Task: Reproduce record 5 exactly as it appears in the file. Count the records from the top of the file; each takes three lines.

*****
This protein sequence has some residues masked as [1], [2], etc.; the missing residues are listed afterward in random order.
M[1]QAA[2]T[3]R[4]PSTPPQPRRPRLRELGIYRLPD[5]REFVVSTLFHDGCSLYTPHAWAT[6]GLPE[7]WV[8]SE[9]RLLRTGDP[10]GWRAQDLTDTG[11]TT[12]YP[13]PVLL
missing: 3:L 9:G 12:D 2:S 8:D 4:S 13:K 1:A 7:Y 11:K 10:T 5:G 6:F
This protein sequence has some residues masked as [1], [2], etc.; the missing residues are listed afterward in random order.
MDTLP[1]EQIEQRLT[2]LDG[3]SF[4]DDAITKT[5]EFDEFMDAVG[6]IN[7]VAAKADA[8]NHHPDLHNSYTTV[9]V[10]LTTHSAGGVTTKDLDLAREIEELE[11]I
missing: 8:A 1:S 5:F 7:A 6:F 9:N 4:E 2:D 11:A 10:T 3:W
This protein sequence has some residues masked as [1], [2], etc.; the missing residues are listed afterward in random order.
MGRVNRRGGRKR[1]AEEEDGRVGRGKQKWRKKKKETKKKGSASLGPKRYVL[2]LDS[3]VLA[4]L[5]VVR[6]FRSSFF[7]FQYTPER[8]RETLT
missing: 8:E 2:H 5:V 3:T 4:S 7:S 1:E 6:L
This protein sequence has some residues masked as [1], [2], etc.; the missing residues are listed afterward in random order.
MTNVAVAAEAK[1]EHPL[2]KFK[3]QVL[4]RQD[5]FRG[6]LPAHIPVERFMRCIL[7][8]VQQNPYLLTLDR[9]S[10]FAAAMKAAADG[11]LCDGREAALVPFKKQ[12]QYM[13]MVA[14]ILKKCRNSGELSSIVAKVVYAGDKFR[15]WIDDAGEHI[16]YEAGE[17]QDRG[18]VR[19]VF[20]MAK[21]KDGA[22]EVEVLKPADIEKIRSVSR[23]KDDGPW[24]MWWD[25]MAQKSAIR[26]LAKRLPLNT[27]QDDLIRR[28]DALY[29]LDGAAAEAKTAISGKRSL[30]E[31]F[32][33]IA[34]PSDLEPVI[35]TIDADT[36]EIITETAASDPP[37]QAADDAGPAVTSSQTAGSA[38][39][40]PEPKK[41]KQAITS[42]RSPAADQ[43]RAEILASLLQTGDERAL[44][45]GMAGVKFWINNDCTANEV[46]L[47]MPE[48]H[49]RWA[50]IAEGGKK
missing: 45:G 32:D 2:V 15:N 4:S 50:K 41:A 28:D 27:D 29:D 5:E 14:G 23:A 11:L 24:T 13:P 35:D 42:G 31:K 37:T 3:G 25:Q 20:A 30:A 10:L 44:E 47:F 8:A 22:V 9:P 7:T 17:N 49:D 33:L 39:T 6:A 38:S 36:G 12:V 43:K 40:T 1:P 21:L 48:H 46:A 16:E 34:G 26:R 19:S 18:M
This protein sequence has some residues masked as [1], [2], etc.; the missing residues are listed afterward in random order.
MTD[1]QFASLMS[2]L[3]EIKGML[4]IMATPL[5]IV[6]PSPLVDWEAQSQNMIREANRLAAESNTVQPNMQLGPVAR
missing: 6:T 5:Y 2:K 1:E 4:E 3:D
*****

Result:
This protein sequence has some residues masked as [1], [2], etc.; the missing residues are listed afterward in random order.
MTD[1]QFASLMS[2]L[3]EIKGML[4]IMATPL[5]IV[6]PSPLVDWEAQSQNMIREANRLAAESNTVQPNMQLGPVAR
missing: 6:T 5:Y 2:K 1:E 4:E 3:D